Hamas terror tunnel attack (file)
Hamas terror tunnel attack (file)Screenshot from IDF video

It has been cleared for publication that Hamas's armed wing planned a large-scale abduction of residents from the community of Kerem Shalom in the first week of Operation Protective Edge last summer, Army Radio reported.

The terror organization planned to abduct dozens of residents and conduct negotiations for the release of terror prisoners in exchange for them.

The green light for carrying out the plan was never given, however, because Hamas leader Khaled Mashaal feared that such an operation would have devastating consequences for Hamas in Gaza.

In a statement last August, Prime Minister Binyamin Netanyahu lent credence to reports that Hamas had planned a large-scale operation against Israeli civilians, in which its terrorists would have emerged simultaneously and in large numbers from numerous tunnels dug into Israel. The terrorists would then have been able to carry out a large scale massacre of civilians, and to abduct other civilians back into Gaza through the tunnels.

Netanyahu did not name Kerem Shalom as the intended target at the time, nor did he explain why the planned attack was not attempted.

The reports of a Hamas "Rosh Hashana" plan surfaced shortly after the start of the ground incursion into Gaza, and were said to have been based on confessions made by Hamas terrorists taken captive. Unverified reports claim the captives said that Hamas was timing the incursion for Rosh Hashana, the Jewish New Year.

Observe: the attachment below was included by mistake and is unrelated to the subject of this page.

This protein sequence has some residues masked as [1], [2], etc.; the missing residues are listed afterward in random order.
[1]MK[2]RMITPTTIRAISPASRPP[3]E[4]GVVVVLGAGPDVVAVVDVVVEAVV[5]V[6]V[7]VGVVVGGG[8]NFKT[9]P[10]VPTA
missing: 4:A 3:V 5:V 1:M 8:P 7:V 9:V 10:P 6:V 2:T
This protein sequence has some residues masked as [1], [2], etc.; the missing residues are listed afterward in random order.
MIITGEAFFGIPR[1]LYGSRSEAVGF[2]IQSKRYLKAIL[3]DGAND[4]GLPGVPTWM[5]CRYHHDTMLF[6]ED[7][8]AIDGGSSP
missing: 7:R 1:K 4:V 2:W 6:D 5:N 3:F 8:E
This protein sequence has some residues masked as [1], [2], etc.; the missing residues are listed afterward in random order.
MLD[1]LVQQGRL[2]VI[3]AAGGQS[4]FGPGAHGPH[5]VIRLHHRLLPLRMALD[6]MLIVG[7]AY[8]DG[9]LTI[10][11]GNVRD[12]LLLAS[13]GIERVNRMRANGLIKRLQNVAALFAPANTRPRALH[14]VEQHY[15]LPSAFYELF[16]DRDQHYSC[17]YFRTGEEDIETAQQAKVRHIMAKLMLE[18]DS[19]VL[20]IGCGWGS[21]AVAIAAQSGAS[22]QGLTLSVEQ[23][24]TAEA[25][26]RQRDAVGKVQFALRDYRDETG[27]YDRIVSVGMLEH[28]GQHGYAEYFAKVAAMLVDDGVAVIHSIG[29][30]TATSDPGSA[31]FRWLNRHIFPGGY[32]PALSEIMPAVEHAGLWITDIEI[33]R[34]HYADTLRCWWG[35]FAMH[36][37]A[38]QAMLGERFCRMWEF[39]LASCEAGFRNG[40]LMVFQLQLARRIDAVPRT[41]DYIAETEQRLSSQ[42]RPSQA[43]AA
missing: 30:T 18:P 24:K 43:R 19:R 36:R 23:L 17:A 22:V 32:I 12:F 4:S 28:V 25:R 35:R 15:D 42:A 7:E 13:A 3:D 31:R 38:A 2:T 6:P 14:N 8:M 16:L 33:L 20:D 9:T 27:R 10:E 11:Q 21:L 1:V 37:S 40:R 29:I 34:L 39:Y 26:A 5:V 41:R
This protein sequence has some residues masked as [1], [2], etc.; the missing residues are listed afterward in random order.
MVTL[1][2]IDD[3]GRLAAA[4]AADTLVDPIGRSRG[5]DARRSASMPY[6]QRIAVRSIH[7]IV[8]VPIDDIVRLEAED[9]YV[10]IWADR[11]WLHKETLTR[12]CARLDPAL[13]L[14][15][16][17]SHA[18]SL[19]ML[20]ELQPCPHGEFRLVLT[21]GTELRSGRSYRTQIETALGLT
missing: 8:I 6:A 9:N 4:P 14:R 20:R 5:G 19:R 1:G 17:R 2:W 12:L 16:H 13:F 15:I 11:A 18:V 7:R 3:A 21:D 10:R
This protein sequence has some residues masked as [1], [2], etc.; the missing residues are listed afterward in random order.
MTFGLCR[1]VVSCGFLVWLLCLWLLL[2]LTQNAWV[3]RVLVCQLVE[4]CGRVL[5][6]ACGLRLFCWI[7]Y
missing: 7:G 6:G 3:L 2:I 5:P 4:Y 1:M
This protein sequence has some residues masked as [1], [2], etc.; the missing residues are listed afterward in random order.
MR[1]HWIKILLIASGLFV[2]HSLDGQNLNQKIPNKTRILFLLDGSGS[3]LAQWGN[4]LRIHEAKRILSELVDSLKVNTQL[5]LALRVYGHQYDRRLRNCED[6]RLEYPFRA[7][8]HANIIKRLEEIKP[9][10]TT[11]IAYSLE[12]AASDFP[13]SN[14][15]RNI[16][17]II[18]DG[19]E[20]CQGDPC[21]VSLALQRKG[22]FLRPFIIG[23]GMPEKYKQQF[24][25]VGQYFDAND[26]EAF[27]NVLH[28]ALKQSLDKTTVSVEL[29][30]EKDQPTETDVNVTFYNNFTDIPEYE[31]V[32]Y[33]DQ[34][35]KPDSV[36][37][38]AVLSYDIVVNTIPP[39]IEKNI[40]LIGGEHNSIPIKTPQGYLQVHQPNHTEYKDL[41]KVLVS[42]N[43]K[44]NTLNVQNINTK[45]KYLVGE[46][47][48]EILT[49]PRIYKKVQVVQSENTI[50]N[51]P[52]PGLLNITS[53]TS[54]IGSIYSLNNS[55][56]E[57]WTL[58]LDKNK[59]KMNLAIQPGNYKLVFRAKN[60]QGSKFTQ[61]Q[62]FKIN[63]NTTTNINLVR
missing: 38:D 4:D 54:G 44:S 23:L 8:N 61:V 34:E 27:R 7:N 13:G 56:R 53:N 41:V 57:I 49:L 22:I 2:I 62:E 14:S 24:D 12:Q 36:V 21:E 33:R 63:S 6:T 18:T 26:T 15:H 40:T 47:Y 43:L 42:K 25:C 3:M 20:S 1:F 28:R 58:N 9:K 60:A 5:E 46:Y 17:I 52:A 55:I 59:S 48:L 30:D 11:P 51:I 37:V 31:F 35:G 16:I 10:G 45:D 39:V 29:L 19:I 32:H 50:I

Netanyahu did not mention Rosh Hashana specifically but said that Operation Protective Edge “damaged a strategic array that Hamas put a huge effort into, for years. The ability that Hamas prepared in digging these tunnels would have enabled it to abduct and murder numerous citizens and IDF soldiers by a simultaneous attack from many tunnels that penetrate our territory."

How much did the IDF know?

IDF officials have claimed that the IDF knew about the terror tunnel threat when the operation began. However, had the IDF been fully aware of the extent of the threat, it undoubtedly would have mentioned the demolition of the tunnels as a major war aim from the outset. In reality, the initial stated aims related only to Hamas's rockets and did not mention the tunnels. The tunnels became a major goal only after Israel was repeatedly surprised by terrorist squads that emerged from tunnels and due to the dogged lobbyinh of Economy Minister Naftali Bennett.

The video showing 13 terrorists emerging from a tunnel near Sufa on July 17 sent shock waves through the Israeli public, which had never seen such a chilling sight or imagined it possible. The video of the incident was a major factor in prodding the government to decide on a ground offensive into Gaza, and guaranteed support from the public and media.

While the IDF claimed not to have been surprised by the penetration, the claim appears doubtful when one takes into account that the terrorists were not killed and reportedly escaped back into Gaza. The IDF video of the incident apparently edited out the time that elapsed between the last terrorist's re-entry into the tunnel, and the missile blast that hit the tunnel shaft entrance. There were no reports or photos of bodies of terrorists after the incident, and Hamas claimed that they all made it back to Gaza safely.